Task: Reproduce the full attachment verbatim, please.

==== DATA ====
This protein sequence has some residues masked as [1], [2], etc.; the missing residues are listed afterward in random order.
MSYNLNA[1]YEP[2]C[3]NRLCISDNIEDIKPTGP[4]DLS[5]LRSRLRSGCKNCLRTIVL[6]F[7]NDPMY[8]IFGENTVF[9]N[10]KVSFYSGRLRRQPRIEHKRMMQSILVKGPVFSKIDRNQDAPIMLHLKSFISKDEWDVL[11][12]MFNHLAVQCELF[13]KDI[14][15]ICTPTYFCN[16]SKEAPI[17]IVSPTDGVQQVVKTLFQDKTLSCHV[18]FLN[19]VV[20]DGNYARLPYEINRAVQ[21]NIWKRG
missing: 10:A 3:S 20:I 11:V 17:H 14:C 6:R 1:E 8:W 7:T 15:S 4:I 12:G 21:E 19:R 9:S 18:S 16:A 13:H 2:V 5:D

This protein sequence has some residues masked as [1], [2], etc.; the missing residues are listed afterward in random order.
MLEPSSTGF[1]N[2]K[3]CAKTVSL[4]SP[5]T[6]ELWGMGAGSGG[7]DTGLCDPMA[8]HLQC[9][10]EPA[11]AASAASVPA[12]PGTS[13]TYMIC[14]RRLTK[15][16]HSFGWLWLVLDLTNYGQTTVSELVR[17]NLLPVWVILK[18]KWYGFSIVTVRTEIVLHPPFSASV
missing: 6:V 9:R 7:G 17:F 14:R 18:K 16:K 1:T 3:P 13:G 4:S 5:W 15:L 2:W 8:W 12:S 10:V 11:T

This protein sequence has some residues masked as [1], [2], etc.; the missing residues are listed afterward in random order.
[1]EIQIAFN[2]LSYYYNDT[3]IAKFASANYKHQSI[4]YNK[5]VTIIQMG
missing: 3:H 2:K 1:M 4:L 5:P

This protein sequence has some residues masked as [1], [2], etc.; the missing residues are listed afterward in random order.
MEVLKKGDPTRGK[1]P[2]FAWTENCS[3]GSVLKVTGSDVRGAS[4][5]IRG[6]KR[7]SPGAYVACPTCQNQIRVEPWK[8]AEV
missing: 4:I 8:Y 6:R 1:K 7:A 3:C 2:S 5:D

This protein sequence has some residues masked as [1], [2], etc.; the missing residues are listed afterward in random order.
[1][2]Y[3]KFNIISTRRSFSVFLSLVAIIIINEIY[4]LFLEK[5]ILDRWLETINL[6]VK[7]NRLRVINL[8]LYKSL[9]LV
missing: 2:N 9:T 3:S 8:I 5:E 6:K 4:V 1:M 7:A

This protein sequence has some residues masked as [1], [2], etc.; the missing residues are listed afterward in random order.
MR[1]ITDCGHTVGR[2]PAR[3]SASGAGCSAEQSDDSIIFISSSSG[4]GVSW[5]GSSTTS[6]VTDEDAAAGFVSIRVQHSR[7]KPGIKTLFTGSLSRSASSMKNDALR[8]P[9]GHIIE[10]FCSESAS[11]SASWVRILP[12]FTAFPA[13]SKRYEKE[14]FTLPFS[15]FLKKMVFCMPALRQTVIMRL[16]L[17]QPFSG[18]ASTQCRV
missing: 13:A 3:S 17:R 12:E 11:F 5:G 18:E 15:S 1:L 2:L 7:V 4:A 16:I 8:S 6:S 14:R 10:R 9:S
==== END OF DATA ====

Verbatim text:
This protein sequence has some residues masked as [1], [2], etc.; the missing residues are listed afterward in random order.
MSYNLNA[1]YEP[2]C[3]NRLCISDNIEDIKPTGP[4]DLS[5]LRSRLRSGCKNCLRTIVL[6]F[7]NDPMY[8]IFGENTVF[9]N[10]KVSFYSGRLRRQPRIEHKRMMQSILVKGPVFSKIDRNQDAPIMLHLKSFISKDEWDVL[11][12]MFNHLAVQCELF[13]KDI[14][15]ICTPTYFCN[16]SKEAPI[17]IVSPTDGVQQVVKTLFQDKTLSCHV[18]FLN[19]VV[20]DGNYARLPYEINRAVQ[21]NIWKRG
missing: 10:A 3:S 20:I 11:V 17:H 14:C 6:R 1:E 8:W 7:T 15:S 4:I 12:G 21:E 19:R 9:S 18:S 16:A 13:H 2:V 5:D

This protein sequence has some residues masked as [1], [2], etc.; the missing residues are listed afterward in random order.
MLEPSSTGF[1]N[2]K[3]CAKTVSL[4]SP[5]T[6]ELWGMGAGSGG[7]DTGLCDPMA[8]HLQC[9][10]EPA[11]AASAASVPA[12]PGTS[13]TYMIC[14]RRLTK[15][16]HSFGWLWLVLDLTNYGQTTVSELVR[17]NLLPVWVILK[18]KWYGFSIVTVRTEIVLHPPFSASV
missing: 6:V 9:R 7:G 17:F 14:R 18:K 16:K 1:T 3:P 13:G 4:S 5:W 15:L 2:W 8:W 12:S 10:V 11:T

This protein sequence has some residues masked as [1], [2], etc.; the missing residues are listed afterward in random order.
[1]EIQIAFN[2]LSYYYNDT[3]IAKFASANYKHQSI[4]YNK[5]VTIIQMG
missing: 3:H 2:K 1:M 4:L 5:P

This protein sequence has some residues masked as [1], [2], etc.; the missing residues are listed afterward in random order.
MEVLKKGDPTRGK[1]P[2]FAWTENCS[3]GSVLKVTGSDVRGAS[4][5]IRG[6]KR[7]SPGAYVACPTCQNQIRVEPWK[8]AEV
missing: 4:I 8:Y 6:R 1:K 7:A 3:C 2:S 5:D

This protein sequence has some residues masked as [1], [2], etc.; the missing residues are listed afterward in random order.
[1][2]Y[3]KFNIISTRRSFSVFLSLVAIIIINEIY[4]LFLEK[5]ILDRWLETINL[6]VK[7]NRLRVINL[8]LYKSL[9]LV
missing: 2:N 9:T 3:S 8:I 5:E 6:K 4:V 1:M 7:A

This protein sequence has some residues masked as [1], [2], etc.; the missing residues are listed afterward in random order.
MR[1]ITDCGHTVGR[2]PAR[3]SASGAGCSAEQSDDSIIFISSSSG[4]GVSW[5]GSSTTS[6]VTDEDAAAGFVSIRVQHSR[7]KPGIKTLFTGSLSRSASSMKNDALR[8]P[9]GHIIE[10]FCSESAS[11]SASWVRILP[12]FTAFPA[13]SKRYEKE[14]FTLPFS[15]FLKKMVFCMPALRQTVIMRL[16]L[17]QPFSG[18]ASTQCRV
missing: 13:A 3:S 17:R 12:E 11:F 5:G 18:E 15:S 1:L 2:L 7:V 4:A 16:I 8:S 6:S 14:R 10:R 9:S